But to blame the president for the current crisis with Beijing is redolent of an old view of China that has been around since the days of Christian missionaries. Treat China as an enemy, the tired chestnut goes, and China will become one. Treat China as a friend, and China will become a friend. It’s as if China has no role to play in this drama whatsoever. Can’t we bury that notion once and for all?

The CCP is far more responsible for what happens in China — and for the current crisis with the United States — than any American. Since the financial crisis of 2008 and the rise of President Xi Jinping, China has stopped market-oriented economic reforms, launched a massive crackdown that has resulted in the incarceration of more than 1 million Uighurs in Xinjiang, ramped up efforts to steal Western technology, broken a promise made to a U.S. president not to militarize the South China Sea and tried to export its system abroad. It has squeezed aspirations for democracy in Hong Kong and launched a campaign to undermine the democratic system in Taiwan.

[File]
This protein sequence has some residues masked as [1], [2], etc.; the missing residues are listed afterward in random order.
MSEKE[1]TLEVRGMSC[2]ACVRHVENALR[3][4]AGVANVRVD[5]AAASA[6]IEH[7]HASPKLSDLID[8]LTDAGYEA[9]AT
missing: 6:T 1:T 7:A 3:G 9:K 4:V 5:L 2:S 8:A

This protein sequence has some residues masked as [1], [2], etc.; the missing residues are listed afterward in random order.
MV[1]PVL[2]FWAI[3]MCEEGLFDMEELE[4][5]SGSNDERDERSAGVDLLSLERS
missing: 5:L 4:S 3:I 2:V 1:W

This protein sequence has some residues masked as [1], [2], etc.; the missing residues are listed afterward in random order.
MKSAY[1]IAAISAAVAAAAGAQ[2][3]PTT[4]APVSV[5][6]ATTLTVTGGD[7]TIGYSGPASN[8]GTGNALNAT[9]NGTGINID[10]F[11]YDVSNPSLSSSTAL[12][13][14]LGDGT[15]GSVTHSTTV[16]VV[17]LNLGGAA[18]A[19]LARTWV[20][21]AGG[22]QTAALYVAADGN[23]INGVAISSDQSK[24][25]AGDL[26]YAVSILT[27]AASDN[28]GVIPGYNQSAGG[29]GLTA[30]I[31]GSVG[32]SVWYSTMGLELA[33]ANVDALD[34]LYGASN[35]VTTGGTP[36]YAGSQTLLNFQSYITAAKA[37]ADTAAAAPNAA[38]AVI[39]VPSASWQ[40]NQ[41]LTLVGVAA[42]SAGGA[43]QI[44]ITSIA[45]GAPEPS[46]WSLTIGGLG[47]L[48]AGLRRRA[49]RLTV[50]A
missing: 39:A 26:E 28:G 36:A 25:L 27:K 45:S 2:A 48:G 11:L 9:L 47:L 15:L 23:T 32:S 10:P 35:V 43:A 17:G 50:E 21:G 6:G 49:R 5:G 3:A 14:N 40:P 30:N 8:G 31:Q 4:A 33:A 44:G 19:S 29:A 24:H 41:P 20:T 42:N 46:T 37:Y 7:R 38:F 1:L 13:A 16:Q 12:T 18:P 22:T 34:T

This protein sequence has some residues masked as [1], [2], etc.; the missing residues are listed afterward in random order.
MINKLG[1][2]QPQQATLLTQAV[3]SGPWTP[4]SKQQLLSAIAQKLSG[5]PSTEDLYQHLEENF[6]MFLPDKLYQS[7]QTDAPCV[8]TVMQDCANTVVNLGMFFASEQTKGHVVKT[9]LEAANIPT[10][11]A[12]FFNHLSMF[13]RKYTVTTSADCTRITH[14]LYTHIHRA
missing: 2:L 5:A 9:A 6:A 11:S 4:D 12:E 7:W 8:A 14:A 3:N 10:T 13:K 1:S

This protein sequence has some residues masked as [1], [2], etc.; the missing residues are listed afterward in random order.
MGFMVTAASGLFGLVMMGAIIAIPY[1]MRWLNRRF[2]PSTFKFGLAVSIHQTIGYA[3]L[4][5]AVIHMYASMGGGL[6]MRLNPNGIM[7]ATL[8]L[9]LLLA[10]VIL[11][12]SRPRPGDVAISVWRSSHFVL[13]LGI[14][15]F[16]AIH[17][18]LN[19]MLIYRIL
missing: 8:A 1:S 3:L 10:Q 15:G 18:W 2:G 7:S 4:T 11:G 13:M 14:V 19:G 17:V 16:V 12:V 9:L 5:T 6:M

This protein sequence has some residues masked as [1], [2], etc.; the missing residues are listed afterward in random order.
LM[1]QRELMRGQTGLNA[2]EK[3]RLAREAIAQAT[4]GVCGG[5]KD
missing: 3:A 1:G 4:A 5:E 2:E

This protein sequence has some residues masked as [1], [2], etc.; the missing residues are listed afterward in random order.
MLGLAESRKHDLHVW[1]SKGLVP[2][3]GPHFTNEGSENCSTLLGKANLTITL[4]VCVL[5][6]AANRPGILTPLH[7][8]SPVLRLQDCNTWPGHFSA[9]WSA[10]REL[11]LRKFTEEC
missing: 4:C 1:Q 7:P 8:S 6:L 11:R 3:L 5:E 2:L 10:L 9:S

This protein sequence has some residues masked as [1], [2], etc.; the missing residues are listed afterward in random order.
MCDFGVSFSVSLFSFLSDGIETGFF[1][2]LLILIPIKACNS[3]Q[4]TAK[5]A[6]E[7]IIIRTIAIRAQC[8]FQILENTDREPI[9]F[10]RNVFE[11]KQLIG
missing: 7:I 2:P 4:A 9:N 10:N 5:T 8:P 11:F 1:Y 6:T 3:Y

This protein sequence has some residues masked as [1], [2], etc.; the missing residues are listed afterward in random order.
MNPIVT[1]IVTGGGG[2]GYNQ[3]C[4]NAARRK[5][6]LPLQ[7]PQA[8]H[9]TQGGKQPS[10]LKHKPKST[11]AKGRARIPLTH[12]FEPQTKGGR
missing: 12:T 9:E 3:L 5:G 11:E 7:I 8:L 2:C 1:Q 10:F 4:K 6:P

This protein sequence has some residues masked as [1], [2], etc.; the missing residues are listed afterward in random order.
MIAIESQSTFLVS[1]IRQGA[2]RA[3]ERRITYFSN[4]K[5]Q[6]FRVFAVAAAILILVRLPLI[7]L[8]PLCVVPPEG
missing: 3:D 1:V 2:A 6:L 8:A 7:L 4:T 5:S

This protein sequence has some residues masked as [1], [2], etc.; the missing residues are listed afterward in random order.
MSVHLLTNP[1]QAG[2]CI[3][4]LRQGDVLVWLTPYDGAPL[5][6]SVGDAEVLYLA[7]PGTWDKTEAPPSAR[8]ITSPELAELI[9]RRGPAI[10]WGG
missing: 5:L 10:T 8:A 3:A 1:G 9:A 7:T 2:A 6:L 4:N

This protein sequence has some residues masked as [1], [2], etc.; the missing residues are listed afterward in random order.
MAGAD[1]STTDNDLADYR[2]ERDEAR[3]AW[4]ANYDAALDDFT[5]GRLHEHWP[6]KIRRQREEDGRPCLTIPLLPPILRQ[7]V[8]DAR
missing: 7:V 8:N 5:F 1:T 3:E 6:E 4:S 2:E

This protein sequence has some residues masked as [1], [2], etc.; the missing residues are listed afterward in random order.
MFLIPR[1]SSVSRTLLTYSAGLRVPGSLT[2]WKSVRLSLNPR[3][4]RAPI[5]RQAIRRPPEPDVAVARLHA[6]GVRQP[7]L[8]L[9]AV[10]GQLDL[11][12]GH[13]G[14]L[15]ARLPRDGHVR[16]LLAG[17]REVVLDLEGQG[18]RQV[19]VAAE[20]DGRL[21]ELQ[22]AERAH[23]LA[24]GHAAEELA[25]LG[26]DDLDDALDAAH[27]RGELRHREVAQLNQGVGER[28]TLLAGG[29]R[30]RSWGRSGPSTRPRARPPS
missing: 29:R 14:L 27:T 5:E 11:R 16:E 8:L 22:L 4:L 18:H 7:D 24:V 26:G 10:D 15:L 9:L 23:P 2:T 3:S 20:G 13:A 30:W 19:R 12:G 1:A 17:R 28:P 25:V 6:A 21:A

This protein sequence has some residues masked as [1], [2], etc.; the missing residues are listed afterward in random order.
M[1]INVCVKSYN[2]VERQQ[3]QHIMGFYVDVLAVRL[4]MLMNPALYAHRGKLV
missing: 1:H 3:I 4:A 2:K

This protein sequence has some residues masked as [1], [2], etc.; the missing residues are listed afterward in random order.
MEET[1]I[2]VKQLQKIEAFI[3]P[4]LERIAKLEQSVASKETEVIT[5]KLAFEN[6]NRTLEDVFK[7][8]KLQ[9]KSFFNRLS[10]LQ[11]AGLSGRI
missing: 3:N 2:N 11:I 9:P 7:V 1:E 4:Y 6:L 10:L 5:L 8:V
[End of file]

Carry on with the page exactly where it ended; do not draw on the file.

The main fruit of a generally cooperative policy from Washington, at least during the Obama years, has been an emboldened China eager to reach for more.

Last week’s letter continues in this wrongheaded vein by repurposing the tired trope that we should tailor our China policy to support “Chinese leaders who want China to play a constructive role in world affairs.” But all the evidence I have seen from living in China for nearly 20 years indicates that there are no such “Chinese leaders” waiting in the wings. Xi has purged many of them, and others — reading the tea leaves — have changed their tune.

At root, the letter seems to misunderstand the nature of power in a Marxist-Leninist system such as China’s. Many in the American China-watching community have what former assistant secretary of state for East Asian affairs Kurt Campbell has called a “romantic” attachment to China. They want to be friendly toward China and, in truth, there are millions of everyday Chinese people who feel the same way.